WHAT IS IT, WHAT CAUSES IT, WHY IS IT SO BAD, AND WHAT CAN BE DONE ABOUT IT?
Scar Tissue itself is very different than normal tissue --- facts you will find in any Pathology Textbook. Some of the various ways that Scar Tissue differs from normal tissue includes.....
- Scar Tissue is up to 1,000 times more pain-sensitive than normal tissue
- Scar Tissue is less elastic and weaker than normal tissue
- Scar Tissue has poor blood supply when compared to normal tissue
- Scar Tissue does not oxygenate as well as normal tissue
- Others (HERE) are twenty other reasons problems with Fascia have the potential to wreak havoc.
If you have scarring of your FASCIA, the situation can be critical. You have just taken what is arguably the single most pain-sensitive tissue in the body --- one that cannot readily be imaged with even the most advanced imaging techniques available today ---- and sensitizrf it up to a thousand times greater than normal. As you can see, this is a recipe for disaster --- a potential "PERFECT STORM" in the making. As you are probably starting to see, Scar Tissue --- particularly in the Fascial Membranes ---- has the potential to make a train wreck of your life.
HOW DOES ONE GET SCAR TISSUE IN THE FIRST PLACE?
This is easy to answer. You can develop Scar Tissue for any number of reasons, but they can be broken down into essentially two categories. These are TRAUMATIC INJURY OR REPETITIVE INJURY. Either one can break tissue down. Allow me to explain farther. In my clinic, I work chiefly out of two treatment rooms, each equipped with a counter top for me to put my tablet computer, instruments, and other small things on. I tell people that if I wanted to knock the counter top off of the wall, I could do it in one of two ways. I could use a the 16 lb antique sledge hammer I use for WORKING OUT and give it one massive slam (Traumatic Injury), or I could use a 10 oz ballpein hammer and simply tap tap tap (maybe for years) at the counter top until eventually, I broke it free from the wall (Repetitive Injury). Many injuries are combinations of these two together (HERE).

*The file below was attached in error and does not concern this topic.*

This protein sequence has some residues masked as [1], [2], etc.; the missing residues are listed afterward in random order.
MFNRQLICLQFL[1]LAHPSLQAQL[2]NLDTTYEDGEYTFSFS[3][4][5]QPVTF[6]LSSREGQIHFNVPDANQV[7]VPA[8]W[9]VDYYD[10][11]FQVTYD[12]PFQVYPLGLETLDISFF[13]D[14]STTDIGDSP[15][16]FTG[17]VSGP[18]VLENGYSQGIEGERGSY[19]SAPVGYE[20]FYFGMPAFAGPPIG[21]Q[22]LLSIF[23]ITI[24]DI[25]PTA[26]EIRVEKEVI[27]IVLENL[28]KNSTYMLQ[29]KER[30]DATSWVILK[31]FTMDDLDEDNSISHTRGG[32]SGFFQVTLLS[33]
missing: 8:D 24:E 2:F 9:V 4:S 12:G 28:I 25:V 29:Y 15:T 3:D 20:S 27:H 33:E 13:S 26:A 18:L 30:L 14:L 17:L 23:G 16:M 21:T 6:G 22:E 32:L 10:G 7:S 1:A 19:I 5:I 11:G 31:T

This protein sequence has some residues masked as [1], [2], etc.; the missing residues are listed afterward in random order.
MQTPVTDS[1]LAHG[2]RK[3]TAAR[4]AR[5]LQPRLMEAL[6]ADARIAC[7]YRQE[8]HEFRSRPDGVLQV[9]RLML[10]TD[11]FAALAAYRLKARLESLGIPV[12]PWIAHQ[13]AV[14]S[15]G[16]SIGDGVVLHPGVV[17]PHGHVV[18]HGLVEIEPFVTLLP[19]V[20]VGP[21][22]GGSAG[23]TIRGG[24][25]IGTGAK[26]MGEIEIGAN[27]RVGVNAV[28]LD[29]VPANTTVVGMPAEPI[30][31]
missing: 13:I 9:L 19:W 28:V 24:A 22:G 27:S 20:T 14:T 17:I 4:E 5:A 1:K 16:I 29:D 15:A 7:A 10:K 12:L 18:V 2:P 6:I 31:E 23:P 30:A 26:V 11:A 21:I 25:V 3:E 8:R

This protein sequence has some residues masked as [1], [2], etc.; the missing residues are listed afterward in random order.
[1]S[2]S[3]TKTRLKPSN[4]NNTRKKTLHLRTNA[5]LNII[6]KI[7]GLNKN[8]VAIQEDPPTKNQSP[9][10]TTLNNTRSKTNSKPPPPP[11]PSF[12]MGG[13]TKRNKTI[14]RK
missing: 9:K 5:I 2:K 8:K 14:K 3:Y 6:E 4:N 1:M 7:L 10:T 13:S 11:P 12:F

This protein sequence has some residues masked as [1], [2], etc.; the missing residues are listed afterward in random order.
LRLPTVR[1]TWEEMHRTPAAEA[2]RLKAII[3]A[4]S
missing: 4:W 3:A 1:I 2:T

WHY IS SCAR TISSUE SO BAD?
Scar Tissue --- particularly the microscopic kind that is seen or properly diagnosed so infrequently --- is bad for a number of reasons. Some of them were covered in the first couple of paragraphs, but much of it boils down to pain. Not only can pain often be directly related to the Scar Tissue, it can be "indirectly" related as well. When you look at microscopic pictures taken of healthy Connective Tissues, you will notice that the fibers align in a neat, orderly, parallel fashion (HERE). This is what gives the tissue the ability to elast and stretch. The tissue in a scar is jumbled, tangled, twisted, and clumped, in all three dimensions, which makes it far less elastic (not to mention weaker) than normal tissue. Unfortunately, one of the chief causes of Degenerative Arthritis is abnormal joint motion or loss of motion. In other words, the scar-induced joint restriction ends up leading to things like bone spurs, calcium deposits, and thinning cartilages / discs (HERE and HERE). Because of these degenerative changes, the affected joints move even worse --- which causes more degenerative changes. Repeat cycle ad infinitum.
WHAT CAN BE DONE ABOUT SCAR TISSUE AND ADHESIONS OF THE FASCIA?
This is the real question that everyone wants to know. Frequently, however, physicians and even patients are so unaware of this whole scenario that they continue looking to standard medical tests and diagnostic imaging in an attempt to "see" what is causing the pain and dysfunction. We routinely see people who have been through this scenario for years --- or even decades (HERE are a few examples of what I am talking about).
Besides making some serious lifestyle changes in the event that you are dealing with some sort of "SYSTEMIC PROBLEM", you need to try Tissue Remodeling. TISSUE REMODELING is not like so many other Myofascial Therapies. Furthermore, one of the best things about it is that you will know in just one treatment whether or not it is going to help you (HERE). For a list of problems that can potentially be helped with Tissue Remodeling, go HERE.